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International Center

University of Missouri

Money, banking and saving in Japan

by Evelyn S.

Hey there! My name is Evie. I am a junior currently studying in Tokyo, Japan for an academic year! I arrived in Japan in mid-September and only started classes this week, so you might be wondering what I have been doing with my time these past few carefree weeks. Well, as a student majoring in accounting and economics, I was frantically trying to find the most economical way to live, which included setting up a bank account here and understanding different ways to save in Japan. Actually, I have been fretting over this for months now, but now I finally had the chance to put all of my prior research into action. Now, let’s get started, or 始めましょう!

At the time of writing this (Oct. 4), the current exchange rate between the USD and the Japanese yen is $1 to 106.81円(¥) (Fun fact #1: the Japanese yen is currently stronger than it has been for the last several years. Last time I was in Japan in the summer of 2017, the exchange rate was $1 USD to about 111円. Which actually isn’t a fun fact at all because this means I am spending a fraction of a cent more on the dollar than I was…) This means that, approximately, one penny is equivalent to 1 yen. I am actually at an advantage because when I am considering prices of items, such as an item for 100円, I automatically convert the price to $1. This tactic actually saves me money, because the true equivalence of 100円 is $0.94. Although this doesn’t make too big of a difference in individual small purchases, this psychological over-budgeting allows me to save money after over-budgeting on several small purchases, or a larger purchase such as my bicycle or a nice dinner. Ultimately, I feel like I am spending more money than I actually am, which lulls me into a sense of financial insecurity; although this may cause me to stress more in the moment, I will end up financially more stable because I will be more inclined to stick to my budget (no, I can’t have that very nice expensive sushi set for lunch, I have to go next door to the convenience store to get my budget sushi, which is still pretty darn good by the way).

My school, Sophia University, suggested that foreign exchange students who choose to get a bank account go to Japan Post Bank (Fun Fact #2: Japan Post is the Japanese equivalent to the USPS; Japan Post incorporated Japan Post Bank in 2006. JPB is the world’s biggest deposit holder). I took my school’s advice and went to set up a bank account with JPB. After a lot of trial and error, and correcting some stressful errors with my residency, I was finally able to get a Japanese bank account! Little did I know, obtaining the bank account was the easy part; getting my money from my American bank account into my Japanese bank account was a whole different obstacle. International remittances are apparently extremely confusing, as I have invested hours trying to figure out that conundrum. At the advice of my American bank, I ended up creating a Japanese Paypal account (different from an American Paypal because of the way the bank is set up, such as routing numbers, account numbers, branch codes, etc.) and moving my funds from my American bank account into my American Paypal, using my Japanese Paypal to request the money from my American Paypal, then executing that transaction for a whopping $4.99 service fee from Paypal. This is compared to the $140 minimum fee I was looking at if I completed an international remittance directly from bank to bank. So, the big lesson we learned today is that Paypal is a friend.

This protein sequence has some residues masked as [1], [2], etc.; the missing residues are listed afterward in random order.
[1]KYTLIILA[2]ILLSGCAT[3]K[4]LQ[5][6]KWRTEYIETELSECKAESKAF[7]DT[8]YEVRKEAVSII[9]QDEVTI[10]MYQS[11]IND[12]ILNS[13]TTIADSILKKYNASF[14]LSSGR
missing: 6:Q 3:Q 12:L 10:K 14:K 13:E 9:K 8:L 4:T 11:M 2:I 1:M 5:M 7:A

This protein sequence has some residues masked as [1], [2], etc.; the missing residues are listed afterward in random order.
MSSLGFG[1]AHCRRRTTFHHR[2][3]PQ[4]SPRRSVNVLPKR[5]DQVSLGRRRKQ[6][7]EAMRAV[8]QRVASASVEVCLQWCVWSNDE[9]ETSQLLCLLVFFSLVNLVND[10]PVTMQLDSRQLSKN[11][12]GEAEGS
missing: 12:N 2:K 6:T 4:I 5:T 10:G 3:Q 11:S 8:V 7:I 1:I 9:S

Finally, something I noticed almost immediately in the days following my arrival, membership cards to different grocery stores, retailers, online shops, etc. seem to be a HUGE deal here. I already managed to get a membership card at a local grocery store called Maruetsu. I also enjoy Amazon Japan student for 250円/month (after my 6 month free trial, of course), and what I can only describe as Amazon Japan pt. 2, an online retailer called Rakuten. The membership cards work by accumulating points on purchases and subsequently using those points for discounts at that retailer and other stores such as participating restaurants, convenience store chains, and even a tailor(?)!

Thank you for taking the time to learn a little about money, banking, and saving in Japan. Please enjoy these photos of Japanese currency (10,000円, 5,000円, & 1,000円 bills as well as 500円, 100円, 50円, 10円, 5円, and 1円 coins) and of my Bank of America Student Travel credit card (Japan is largely a cash-based society, but the most popular credit card brand by far is Visa, and I earn points to use on travel-related expenses when I use this card), my Japan Post Bank cash card (can be used for making withdrawals from the ATM, does not function as a debit card), and my Maruetsu T-card. Talk to you again soon!

The Japanese yen in paper and coin form.

Japanese Currency


Multiple credit cards from Japan and the US.

Bank of America Travel Card, Japan Post Bank Cash Card, Maruetsu T-Card, and Japan Post Bank Passbook

About the blogger

Evelyn S. is studying abroad on the Sophia University program in Tokyo, Japan.

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